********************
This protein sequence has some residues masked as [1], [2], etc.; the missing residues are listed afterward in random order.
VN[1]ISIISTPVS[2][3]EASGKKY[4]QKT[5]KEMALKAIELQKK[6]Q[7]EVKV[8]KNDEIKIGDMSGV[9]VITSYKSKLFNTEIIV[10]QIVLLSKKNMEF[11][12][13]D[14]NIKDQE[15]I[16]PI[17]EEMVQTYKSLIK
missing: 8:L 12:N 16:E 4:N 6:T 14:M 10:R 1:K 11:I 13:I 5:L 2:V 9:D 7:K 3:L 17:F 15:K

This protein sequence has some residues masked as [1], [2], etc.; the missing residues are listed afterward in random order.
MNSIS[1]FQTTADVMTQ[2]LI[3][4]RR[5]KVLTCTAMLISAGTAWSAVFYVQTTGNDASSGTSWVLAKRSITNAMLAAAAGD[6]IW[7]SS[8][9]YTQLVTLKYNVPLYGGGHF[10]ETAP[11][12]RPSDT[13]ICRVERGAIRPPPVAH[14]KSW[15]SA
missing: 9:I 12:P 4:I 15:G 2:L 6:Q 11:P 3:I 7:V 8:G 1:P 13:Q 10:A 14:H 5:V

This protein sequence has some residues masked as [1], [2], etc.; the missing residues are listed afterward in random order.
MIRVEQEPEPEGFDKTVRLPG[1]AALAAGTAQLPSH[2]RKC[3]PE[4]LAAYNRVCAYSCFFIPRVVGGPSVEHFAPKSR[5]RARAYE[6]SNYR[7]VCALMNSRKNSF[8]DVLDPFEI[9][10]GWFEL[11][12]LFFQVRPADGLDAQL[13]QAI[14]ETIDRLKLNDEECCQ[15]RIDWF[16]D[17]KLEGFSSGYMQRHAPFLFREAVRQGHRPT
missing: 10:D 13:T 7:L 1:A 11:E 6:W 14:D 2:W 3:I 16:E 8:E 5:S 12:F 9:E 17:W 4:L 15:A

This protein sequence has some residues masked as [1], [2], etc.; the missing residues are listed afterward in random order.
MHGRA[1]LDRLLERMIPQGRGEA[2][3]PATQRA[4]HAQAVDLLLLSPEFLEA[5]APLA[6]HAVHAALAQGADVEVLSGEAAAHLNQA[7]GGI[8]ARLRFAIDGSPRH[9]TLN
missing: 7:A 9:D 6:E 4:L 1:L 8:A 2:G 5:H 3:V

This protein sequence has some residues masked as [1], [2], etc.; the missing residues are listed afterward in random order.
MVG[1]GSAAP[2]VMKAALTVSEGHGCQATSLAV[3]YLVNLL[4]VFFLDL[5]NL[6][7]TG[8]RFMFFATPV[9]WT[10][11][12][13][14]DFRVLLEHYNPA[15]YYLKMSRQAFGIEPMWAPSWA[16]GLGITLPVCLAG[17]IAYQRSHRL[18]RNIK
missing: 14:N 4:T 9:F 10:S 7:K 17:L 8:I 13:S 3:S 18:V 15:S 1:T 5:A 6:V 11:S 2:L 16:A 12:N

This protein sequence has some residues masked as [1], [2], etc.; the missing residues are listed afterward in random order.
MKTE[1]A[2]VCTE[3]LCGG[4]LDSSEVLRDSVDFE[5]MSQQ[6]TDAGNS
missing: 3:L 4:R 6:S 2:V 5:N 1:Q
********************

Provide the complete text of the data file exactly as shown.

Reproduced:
This protein sequence has some residues masked as [1], [2], etc.; the missing residues are listed afterward in random order.
VN[1]ISIISTPVS[2][3]EASGKKY[4]QKT[5]KEMALKAIELQKK[6]Q[7]EVKV[8]KNDEIKIGDMSGV[9]VITSYKSKLFNTEIIV[10]QIVLLSKKNMEF[11][12][13]D[14]NIKDQE[15]I[16]PI[17]EEMVQTYKSLIK
missing: 8:L 12:N 16:E 4:N 6:T 14:M 10:R 1:K 11:I 13:I 5:L 2:V 9:D 7:K 3:L 17:F 15:K

This protein sequence has some residues masked as [1], [2], etc.; the missing residues are listed afterward in random order.
MNSIS[1]FQTTADVMTQ[2]LI[3][4]RR[5]KVLTCTAMLISAGTAWSAVFYVQTTGNDASSGTSWVLAKRSITNAMLAAAAGD[6]IW[7]SS[8][9]YTQLVTLKYNVPLYGGGHF[10]ETAP[11][12]RPSDT[13]ICRVERGAIRPPPVAH[14]KSW[15]SA
missing: 9:I 12:P 4:I 15:G 2:L 6:Q 11:P 3:I 7:V 8:G 1:P 13:Q 10:A 14:H 5:V

This protein sequence has some residues masked as [1], [2], etc.; the missing residues are listed afterward in random order.
MIRVEQEPEPEGFDKTVRLPG[1]AALAAGTAQLPSH[2]RKC[3]PE[4]LAAYNRVCAYSCFFIPRVVGGPSVEHFAPKSR[5]RARAYE[6]SNYR[7]VCALMNSRKNSF[8]DVLDPFEI[9][10]GWFEL[11][12]LFFQVRPADGLDAQL[13]QAI[14]ETIDRLKLNDEECCQ[15]RIDWF[16]D[17]KLEGFSSGYMQRHAPFLFREAVRQGHRPT
missing: 10:D 13:T 7:L 1:A 11:E 6:W 14:D 2:W 3:I 16:E 8:E 5:S 12:F 9:E 17:W 4:L 15:A

This protein sequence has some residues masked as [1], [2], etc.; the missing residues are listed afterward in random order.
MHGRA[1]LDRLLERMIPQGRGEA[2][3]PATQRA[4]HAQAVDLLLLSPEFLEA[5]APLA[6]HAVHAALAQGADVEVLSGEAAAHLNQA[7]GGI[8]ARLRFAIDGSPRH[9]TLN
missing: 7:A 9:D 6:E 4:L 1:L 8:A 2:G 5:H 3:V

This protein sequence has some residues masked as [1], [2], etc.; the missing residues are listed afterward in random order.
MVG[1]GSAAP[2]VMKAALTVSEGHGCQATSLAV[3]YLVNLL[4]VFFLDL[5]NL[6][7]TG[8]RFMFFATPV[9]WT[10][11][12][13][14]DFRVLLEHYNPA[15]YYLKMSRQAFGIEPMWAPSWA[16]GLGITLPVCLAG[17]IAYQRSHRL[18]RNIK
missing: 14:N 4:T 9:F 10:S 7:K 17:L 8:I 13:S 3:S 18:V 15:S 1:T 5:A 6:V 11:S 2:L 16:A 12:N

This protein sequence has some residues masked as [1], [2], etc.; the missing residues are listed afterward in random order.
MKTE[1]A[2]VCTE[3]LCGG[4]LDSSEVLRDSVDFE[5]MSQQ[6]TDAGNS
missing: 3:L 4:R 6:S 2:V 5:N 1:Q